(May 7, 2015)
Hi Oppo! Even though I wrote this, and the subsequent articles quite awhile back, I figured I would post them here for you to enjoy. So please do, and let me know what you think. Thanks!
(July 14 2014)
I look on eBay occasionally for Jensens just to get an idea of how much my grandfather’s car is worth. One night, while searching to see what was out there, I found the rustbucket that you see here, in Bellport, Long Island. After researching the parts that looked good in the pictures, I figured that there were enough salvageable parts on the car to make a little bit of money on it so I put in my bid and remained the high bidder until the close of the auction. I saw the car on BaT after I sent a picture of the car to my friend and he told me that he saw it there. I hadn’t visited the site in awhile so I missed it when it was first posted. For the past few years, I’ve tried to convince my grandfather to just let me get his car out of the garage and running, whether he sold it to me or not. The answer was always (in one form or another) “we’ll see”. I guess he never really thought that I was serious about restoring the Jensen until I showed him that I had bought this car. I now have one Jensen to part out and another to get running.
Since I was about 5 (when I first took the cover off to gawk at it) I have been trying to convince my grandfather to let me restore his 1973 Interceptor to driving condition. As I got older (I am 16 now) I learned more and more about the car; how it was an all original California car that ran when it was parked in 1989, how my grandfather had the transmission rebuilt right before he parked it, how it only had 33,000 miles on the clock, and what he believed to be the original tires. The car still actually has the temporary plate from 1989 hanging from the rear window. The only cosmetic flaws on the car are on the two front seats, the leather has split at the seams on both of them, but only in one place, in the same place which I find kind of odd. The chrome is flawless, the wheels don’t have a single nick on them and there is ABSOLUTELY no rust on the car whatsoever (which is rare for a chromium crisis era car).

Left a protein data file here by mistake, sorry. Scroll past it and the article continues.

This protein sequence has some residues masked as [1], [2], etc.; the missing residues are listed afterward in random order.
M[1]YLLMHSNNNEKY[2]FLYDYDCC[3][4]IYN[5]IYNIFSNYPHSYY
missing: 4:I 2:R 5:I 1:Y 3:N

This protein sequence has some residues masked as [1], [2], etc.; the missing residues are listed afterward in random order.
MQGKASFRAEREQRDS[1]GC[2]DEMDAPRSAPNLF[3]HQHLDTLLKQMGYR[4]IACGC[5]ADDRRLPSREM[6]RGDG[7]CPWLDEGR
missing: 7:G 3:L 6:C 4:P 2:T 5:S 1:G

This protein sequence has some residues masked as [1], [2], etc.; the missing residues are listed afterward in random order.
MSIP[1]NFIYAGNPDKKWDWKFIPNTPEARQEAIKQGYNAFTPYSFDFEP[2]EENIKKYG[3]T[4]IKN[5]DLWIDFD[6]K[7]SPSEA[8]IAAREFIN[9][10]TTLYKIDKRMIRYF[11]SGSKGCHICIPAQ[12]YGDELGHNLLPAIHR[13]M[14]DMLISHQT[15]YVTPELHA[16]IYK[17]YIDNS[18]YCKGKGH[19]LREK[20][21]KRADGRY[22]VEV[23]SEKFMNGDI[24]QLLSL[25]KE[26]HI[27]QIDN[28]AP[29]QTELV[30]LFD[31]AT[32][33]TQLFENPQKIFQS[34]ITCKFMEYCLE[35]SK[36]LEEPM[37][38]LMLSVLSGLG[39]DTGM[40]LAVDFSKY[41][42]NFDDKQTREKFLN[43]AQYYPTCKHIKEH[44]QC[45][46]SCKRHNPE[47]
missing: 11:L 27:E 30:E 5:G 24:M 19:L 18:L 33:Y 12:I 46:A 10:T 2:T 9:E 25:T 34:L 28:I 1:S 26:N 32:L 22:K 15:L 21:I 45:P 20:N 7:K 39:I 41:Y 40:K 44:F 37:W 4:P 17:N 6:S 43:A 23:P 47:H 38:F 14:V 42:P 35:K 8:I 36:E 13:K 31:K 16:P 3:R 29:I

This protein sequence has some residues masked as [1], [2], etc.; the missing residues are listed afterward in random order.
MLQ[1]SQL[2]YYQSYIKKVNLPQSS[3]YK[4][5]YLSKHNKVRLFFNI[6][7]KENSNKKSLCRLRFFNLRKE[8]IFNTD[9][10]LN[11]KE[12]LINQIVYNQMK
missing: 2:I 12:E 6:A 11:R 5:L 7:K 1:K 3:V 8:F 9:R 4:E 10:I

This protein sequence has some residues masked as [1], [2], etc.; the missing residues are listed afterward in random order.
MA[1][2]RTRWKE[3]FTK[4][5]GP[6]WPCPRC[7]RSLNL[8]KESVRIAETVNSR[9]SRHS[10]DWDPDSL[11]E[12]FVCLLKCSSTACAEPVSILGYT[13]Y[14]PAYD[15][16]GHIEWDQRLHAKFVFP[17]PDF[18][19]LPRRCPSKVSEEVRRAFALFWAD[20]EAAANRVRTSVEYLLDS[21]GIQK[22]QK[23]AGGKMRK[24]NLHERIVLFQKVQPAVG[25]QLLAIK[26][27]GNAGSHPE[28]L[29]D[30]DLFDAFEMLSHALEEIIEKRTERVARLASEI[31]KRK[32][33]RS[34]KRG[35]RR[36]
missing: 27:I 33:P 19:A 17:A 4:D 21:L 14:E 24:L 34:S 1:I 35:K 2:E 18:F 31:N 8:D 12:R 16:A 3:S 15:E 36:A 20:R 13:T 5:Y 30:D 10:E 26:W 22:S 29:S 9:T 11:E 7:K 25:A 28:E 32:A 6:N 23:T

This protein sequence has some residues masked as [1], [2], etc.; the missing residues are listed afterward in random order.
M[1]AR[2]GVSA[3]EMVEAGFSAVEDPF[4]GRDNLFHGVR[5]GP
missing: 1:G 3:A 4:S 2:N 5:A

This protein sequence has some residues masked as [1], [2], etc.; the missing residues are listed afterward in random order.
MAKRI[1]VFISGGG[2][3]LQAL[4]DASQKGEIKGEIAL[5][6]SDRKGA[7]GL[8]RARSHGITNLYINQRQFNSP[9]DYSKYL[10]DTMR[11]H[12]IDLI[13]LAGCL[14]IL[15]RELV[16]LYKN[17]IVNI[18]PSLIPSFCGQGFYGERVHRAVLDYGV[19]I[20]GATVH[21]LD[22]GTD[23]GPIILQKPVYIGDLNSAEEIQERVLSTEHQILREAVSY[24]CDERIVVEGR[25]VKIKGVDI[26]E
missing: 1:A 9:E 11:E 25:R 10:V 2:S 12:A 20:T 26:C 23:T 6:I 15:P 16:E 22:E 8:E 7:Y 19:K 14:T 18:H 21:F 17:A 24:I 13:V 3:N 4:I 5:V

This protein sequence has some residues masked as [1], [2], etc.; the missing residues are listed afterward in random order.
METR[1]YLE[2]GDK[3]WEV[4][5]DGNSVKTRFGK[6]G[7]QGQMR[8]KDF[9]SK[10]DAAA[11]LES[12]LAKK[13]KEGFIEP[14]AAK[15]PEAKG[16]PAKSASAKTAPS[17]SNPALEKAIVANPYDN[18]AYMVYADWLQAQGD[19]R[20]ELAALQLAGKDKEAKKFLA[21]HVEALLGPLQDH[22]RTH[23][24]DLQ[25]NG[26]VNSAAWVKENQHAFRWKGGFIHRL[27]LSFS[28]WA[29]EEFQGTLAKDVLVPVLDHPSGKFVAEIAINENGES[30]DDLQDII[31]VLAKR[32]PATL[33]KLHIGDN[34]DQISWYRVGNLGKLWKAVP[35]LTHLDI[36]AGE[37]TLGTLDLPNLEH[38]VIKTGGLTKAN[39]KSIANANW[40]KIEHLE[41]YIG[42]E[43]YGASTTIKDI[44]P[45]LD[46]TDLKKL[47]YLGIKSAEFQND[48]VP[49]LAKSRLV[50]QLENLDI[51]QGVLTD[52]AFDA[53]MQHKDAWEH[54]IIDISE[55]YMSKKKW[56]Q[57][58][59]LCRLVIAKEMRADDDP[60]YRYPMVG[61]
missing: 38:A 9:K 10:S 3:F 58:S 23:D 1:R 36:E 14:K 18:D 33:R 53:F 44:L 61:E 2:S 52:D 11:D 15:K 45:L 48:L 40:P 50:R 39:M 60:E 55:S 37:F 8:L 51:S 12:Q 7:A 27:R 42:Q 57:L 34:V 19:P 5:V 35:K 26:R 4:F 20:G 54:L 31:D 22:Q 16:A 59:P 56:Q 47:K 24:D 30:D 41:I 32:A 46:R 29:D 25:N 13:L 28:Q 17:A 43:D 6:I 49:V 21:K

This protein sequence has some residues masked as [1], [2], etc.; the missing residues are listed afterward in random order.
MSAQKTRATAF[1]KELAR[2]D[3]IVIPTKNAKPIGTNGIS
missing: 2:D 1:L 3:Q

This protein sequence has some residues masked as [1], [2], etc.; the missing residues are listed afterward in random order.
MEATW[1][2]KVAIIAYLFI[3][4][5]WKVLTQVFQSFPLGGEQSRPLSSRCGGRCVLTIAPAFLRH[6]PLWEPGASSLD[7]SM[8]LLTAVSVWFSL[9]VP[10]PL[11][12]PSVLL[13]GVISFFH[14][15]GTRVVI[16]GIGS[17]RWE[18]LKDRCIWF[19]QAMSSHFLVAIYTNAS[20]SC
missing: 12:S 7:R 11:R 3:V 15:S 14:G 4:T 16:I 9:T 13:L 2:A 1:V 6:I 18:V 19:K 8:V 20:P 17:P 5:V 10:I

Back to the story; I won the car and arrived at Chris’ house at a few minutes to 2pm, on World Cup Sunday and immediately realized that the recovery of the car was going to be a lot harder than I thought, as only one tire held air and the rest were pretty much sunk into the ground. There was also a small tree that had made itself at home growing up through the drivers side footwell.
With the help of my father, I chained the car to the trailer and yanked it to an angle where we could approach it with the trailer and try to winch it up. About two minutes (and about four feet later) the fuse for the trailer battery blew, and we had nothing to replace it with. For the next five and a bit hours, YES FIVE, we pulled it up inch by inch with tie downs, but not normal rachet straps, these big metal chains that are normally used to tie down an excavator or scissorlift. A major note to self to bring a come-along next time was made after this escapade.
Once the car was about halfway up on the trailer, the flywheel got hung up on the lip of the trailer, so it had to be jacked up in such a manner that it would fall to the correct side because the steering was locked (no key) and it was crabbing off of the ramps on the front wheels. Once we got it past this point, I disconnected the trailer and we lowered it and were able to get the car’s front wheels all the way on the trailer.
I figured that if we hooked back up to the truck (we unhitched it to lift the front end up and decrease the approach angle), and drove forward and slammed on the brakes it would move forward. It didn’t, so we put two load huggers in place of the chains and me and my dad racheted it forward at the same time. The trailer was now back on the truck and angled downhill thanks to the driveway so this worked well (after one strap broke). Oh and one of the times it fell off the jack, the battery came crashing through the floor.
There were some nice hidden surprises inside the trunk though, like the fully intact brake lights, and chrome exhaust tips. The rear bumper looked to be in good condition, and the glass was in perfect shape all around.
The tan Interceptor is The seller’s beautiful driver condition S3.
Driving through Port Jeff to the ferry (I’m from Connecticut), I swear the thing drew more of a crowd than most of the supercars I’ve seen there.
Nothing major flew off the car on the way back, so it made it home in one piece (if you could even call it that). If anyone would like to email me with their parts needs, they can contact me. Not sure about what I want to do with the shell once I’m done stripping it. I’m thinking dropping the body onto an old 2wd diesel truck and having a diesel rat rod. Think welderup but with a Jensen. Thanks again,